One of the central tenets of Jungian Psychoanalysis is Jung’s formulation of Shadow(a part of the Unconscious) and Persona (a part of the Ego), where Jung goes on to claim that there’s a specific part of personal unconscious which stores everything that you wouldn’t like to appear as YOU. And the Persona is essentially the part of Ego which is visible to the outer world. It’s the mask you wear to keep your Shadow hidden. The process of constantly building a Persona which keeps your self-image as you want it to be, is where deception and lying get their roots from. The unwillingness to accept your Shadow and the temptation to have a Persona that makes you look in a certain way that is inspired from various sources, such as social conventions.

How do you take hold of that process and change it ? Here’s a Jungian dictum from his Alchemical Studies :

in sterquiliniis invenitur — in filth it shall be found

No one likes to encounter his/her Shadow, because that’s why it’s in there, one doesn’t “like” it to be included in one’s “self”. But to be an individual and to not let the unconscious drive you to do things means to encounter things that you severely hate/dislike in yourself and in others. This is known as the process of Shadow Integration in Jungian Psychoanalysis. And once you can encounter it and have courage to speak and act accordingly, which means to acknowledge what you know to be real(regardless of what it is) and represent it in the most applicable and coherent manner, you’d be speaking and acting in accordance with what’s real(for you) and not indulge into any kind of unconscious deception.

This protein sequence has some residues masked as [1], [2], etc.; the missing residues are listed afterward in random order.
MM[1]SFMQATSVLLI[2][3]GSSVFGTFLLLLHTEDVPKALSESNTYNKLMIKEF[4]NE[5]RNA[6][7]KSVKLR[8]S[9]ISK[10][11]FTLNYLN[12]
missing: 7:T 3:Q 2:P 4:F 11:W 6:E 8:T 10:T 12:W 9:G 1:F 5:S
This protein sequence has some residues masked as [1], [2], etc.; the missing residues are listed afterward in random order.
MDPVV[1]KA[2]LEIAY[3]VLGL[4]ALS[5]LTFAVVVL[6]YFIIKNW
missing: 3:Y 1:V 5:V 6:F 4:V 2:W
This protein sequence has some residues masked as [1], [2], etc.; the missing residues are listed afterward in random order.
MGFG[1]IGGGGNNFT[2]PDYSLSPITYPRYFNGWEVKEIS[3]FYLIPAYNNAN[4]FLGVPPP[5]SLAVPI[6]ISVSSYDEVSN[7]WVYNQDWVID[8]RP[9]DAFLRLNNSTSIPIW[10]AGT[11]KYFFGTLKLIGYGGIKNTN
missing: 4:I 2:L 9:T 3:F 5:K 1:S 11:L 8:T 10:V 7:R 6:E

Consider yourself among a group of old friends meeting for the first time after last summer. Everyone’s having a good time and chatting about how amazing their summer vacations were and what places they visited. You couldn’t go out for anything like that, because of your financial conditions. Admittedly, you want to enjoy vacations just as they want to and you would have, if you had the money, but you just couldn’t. Now, when one of your friends asks you where did you spend the vacation, everyone else locks their eyes on to yours and are expecting what awesome thing you’re gonna say. You look down to the plate for a while and answer : “I didn’t really visit any fancy places, I actually don’t like travelling in the first place. I think it’s a pure waste of money and also there are far better things for me to do that I get real satisfaction from, rather than going to a place for a few weeks. “